It was a good water year for the desert, we were at full pool this trip. I was a thinking it would be a good chukar hunting season this coming fall, little did I know chukar season was going to start early for us, ahead of season.

Nothing but small nibbles that evening...

I decided to bring Orley up to snuff on his water retrieval.

The judges gave him a perfect 10 for entry

Another 10 for extraction

And another 10 for water removal

Giving Orley the prize for Best Boy, and he is.

Our little dog Bailey is blind and can see only shadows as she navigates using her ears. Yet she is, and always had been the best swimming dog we've ever seen, using no effort at all to swim. It's funny to us that when we're around water she'll walk away from us and go swimming by herself, I think she secretly identifies as an otter.

I've always joked about Orley being able to catch a live chukar since he's so good at catching the frisbee from behind, he's that fast. That evening as we were walking upstream and fishing a bit we heard Orley in the bushes. Thinking he was tussling with a snake, something we've trained him NOT to do, he lifted his head with a live chukar. Totally surprised in a big way I took the bird from him and held it for a few minutes so it could collect itself, it wasn't dead. This wasn't the behavior I wanted from him, he's supposed to point, then retrieve after I've shot one...during season. He must have broken a wing and leg while catching it and it couldn't fly, instead it died in my arms. You might think as a bird hunter this didn't bother me, oh but it did. Anyway we took it back to camp and I processed it to eat with a couple of trout I'd kept for dinner. It was bitter sweet.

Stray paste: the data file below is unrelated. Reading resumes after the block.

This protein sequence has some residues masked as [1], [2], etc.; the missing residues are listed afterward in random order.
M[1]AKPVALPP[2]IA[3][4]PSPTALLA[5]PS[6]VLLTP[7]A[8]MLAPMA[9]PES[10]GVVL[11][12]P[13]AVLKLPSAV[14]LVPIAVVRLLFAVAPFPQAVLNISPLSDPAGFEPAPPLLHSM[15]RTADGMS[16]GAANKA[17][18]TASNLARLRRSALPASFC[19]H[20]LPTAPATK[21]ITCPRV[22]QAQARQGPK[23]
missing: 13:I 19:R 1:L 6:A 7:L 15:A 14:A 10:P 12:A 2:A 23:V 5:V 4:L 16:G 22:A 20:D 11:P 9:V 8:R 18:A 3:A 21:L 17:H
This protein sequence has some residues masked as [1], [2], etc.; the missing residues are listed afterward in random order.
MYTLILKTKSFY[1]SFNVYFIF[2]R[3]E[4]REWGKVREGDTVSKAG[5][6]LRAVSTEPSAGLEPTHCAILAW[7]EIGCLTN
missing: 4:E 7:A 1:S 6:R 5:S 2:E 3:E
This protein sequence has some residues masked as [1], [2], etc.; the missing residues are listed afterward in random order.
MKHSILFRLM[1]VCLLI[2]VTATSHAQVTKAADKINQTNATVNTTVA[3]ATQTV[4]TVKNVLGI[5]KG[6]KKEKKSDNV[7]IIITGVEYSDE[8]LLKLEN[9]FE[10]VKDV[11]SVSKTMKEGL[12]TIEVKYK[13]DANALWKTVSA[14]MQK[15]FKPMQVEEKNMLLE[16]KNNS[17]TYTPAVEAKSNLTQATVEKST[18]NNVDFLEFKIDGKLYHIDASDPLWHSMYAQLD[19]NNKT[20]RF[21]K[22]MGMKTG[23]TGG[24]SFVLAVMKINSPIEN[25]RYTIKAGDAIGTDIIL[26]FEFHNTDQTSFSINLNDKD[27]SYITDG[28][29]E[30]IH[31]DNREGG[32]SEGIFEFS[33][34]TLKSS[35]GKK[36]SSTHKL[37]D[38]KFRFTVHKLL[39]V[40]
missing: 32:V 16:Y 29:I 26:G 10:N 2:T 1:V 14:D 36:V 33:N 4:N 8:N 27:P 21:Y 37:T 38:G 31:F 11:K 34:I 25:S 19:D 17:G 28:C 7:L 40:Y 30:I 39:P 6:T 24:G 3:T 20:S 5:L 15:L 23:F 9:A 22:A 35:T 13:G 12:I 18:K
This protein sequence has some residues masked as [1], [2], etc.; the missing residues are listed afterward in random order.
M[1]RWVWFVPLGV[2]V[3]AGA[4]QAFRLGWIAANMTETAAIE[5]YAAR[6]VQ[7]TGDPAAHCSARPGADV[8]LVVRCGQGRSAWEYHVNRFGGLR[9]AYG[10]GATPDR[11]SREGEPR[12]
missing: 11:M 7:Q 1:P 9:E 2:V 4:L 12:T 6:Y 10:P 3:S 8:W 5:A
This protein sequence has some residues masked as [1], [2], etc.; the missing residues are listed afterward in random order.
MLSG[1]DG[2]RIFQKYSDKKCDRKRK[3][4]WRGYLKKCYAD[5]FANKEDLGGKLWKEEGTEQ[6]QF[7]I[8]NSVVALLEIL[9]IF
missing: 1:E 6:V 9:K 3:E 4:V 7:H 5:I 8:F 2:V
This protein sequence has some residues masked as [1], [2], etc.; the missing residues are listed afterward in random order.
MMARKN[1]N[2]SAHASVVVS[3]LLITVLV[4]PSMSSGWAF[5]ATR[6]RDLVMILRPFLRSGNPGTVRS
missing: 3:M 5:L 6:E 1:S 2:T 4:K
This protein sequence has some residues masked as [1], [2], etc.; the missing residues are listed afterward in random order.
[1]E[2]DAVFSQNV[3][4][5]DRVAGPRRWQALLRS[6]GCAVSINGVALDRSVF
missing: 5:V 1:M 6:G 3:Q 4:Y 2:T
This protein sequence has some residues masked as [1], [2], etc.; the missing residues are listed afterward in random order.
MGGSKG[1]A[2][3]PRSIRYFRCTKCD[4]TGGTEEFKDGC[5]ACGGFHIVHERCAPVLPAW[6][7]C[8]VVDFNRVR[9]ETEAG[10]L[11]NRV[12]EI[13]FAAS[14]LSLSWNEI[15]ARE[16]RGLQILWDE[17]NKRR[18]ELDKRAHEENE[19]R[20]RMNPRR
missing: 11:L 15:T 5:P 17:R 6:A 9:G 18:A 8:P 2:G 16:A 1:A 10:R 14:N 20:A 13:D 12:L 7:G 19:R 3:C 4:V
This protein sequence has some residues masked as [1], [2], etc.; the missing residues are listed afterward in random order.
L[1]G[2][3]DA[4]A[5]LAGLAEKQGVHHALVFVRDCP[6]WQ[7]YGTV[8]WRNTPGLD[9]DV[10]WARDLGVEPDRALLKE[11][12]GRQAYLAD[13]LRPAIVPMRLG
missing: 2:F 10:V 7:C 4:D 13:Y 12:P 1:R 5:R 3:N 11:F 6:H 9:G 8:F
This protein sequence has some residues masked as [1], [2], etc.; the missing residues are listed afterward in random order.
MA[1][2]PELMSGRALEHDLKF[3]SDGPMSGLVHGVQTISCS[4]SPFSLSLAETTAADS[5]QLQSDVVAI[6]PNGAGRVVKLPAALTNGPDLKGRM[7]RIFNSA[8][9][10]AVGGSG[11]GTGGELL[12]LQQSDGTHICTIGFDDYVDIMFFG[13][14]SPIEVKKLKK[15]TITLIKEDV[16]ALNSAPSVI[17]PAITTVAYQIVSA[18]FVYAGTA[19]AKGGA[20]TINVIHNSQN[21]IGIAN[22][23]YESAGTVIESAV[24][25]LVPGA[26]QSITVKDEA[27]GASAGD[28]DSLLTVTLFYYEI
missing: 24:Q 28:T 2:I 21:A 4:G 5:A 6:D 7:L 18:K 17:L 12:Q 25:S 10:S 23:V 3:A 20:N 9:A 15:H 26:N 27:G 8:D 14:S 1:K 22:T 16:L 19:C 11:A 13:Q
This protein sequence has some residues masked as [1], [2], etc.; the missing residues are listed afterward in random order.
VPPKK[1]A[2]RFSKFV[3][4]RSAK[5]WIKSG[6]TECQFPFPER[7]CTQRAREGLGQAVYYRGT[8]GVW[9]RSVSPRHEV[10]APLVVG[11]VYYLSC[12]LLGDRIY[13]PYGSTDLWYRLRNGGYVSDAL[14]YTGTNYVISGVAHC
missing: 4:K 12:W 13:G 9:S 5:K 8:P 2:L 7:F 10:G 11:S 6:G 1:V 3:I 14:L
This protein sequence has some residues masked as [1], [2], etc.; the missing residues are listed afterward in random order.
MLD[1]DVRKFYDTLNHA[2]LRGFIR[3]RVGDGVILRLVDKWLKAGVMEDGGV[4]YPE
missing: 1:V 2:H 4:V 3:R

And every evening sitting by that fire we could hear a covey of chukar just across the creek up on the rocks.

A few scenes from a walk downstream. Mosquitos weren't too bad this trip, oh but the biting flies were horrendous, bothering Orley the most.

Which kept Orley in the water more than usual. It was the only way he could keep the basty nasterds off. Yes I did, thank you.